Coal's afterlives, Diné (Energy) futures
Author(s)Manymules, Kendrick R.
Massachusetts Institute of Technology. Department of Urban Studies and Planning.
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Reflective of national and global trends that assert the necessity of moving away from carbon-based modes of energy production, I analyze the ascent of extraction-based economies on the Navajo Nation in order to conceptualize an energy transition. Upon the impending closure of the coal-fired San Juan Generating Station $163 million in tax revenues will be forfeited to the region, including the sizable community of Diné residents in the region. I engage with debates surrounding the New Mexico Energy Transition Act to challenge the role of property in conversations regarding energy transitions. Finally, I turn to Diné principles in order to imagine an energy future for the Nation, claiming this must be coupled with broader coalitions centered on contentious politics asserting environmental and economic justice as fundamental to a just transition.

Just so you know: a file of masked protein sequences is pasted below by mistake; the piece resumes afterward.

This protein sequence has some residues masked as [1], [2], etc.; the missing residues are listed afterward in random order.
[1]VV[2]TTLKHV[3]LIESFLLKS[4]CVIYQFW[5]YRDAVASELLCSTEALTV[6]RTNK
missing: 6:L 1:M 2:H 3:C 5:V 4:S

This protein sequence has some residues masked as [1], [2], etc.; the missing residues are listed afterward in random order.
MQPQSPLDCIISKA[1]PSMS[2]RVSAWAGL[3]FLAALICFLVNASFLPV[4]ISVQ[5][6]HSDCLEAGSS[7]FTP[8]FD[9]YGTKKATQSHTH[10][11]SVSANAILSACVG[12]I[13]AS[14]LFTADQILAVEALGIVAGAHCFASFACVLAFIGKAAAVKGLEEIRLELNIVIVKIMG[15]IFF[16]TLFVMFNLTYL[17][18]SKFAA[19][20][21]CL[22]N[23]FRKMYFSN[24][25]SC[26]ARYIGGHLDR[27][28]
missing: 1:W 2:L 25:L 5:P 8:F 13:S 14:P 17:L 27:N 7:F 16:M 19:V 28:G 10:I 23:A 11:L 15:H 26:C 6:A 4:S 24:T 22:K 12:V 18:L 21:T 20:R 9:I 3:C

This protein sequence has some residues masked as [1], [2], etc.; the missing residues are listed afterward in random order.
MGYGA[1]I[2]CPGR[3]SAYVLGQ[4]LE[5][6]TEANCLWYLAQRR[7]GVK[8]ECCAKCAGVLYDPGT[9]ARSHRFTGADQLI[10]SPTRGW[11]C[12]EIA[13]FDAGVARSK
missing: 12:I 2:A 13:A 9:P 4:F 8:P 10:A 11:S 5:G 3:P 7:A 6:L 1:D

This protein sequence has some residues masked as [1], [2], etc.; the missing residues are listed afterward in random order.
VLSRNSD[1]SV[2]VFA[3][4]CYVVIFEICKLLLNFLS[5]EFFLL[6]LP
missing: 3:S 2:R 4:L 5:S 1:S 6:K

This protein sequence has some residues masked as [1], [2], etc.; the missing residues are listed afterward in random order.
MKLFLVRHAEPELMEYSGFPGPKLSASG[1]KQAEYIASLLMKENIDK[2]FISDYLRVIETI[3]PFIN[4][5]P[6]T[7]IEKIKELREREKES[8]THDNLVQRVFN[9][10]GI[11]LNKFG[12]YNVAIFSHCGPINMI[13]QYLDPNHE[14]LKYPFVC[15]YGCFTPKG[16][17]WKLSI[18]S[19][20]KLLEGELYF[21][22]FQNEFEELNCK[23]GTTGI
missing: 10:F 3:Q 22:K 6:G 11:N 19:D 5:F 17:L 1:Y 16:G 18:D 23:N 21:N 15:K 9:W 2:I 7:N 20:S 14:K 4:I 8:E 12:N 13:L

Thesis: M.C.P., Massachusetts Institute of Technology, Department of Urban Studies and Planning, May, 2020Cataloged from the official PDF of thesis.Includes bibliographical references (pages 63-68).
DepartmentMassachusetts Institute of Technology. Department of Urban Studies and Planning
Massachusetts Institute of Technology
Urban Studies and Planning.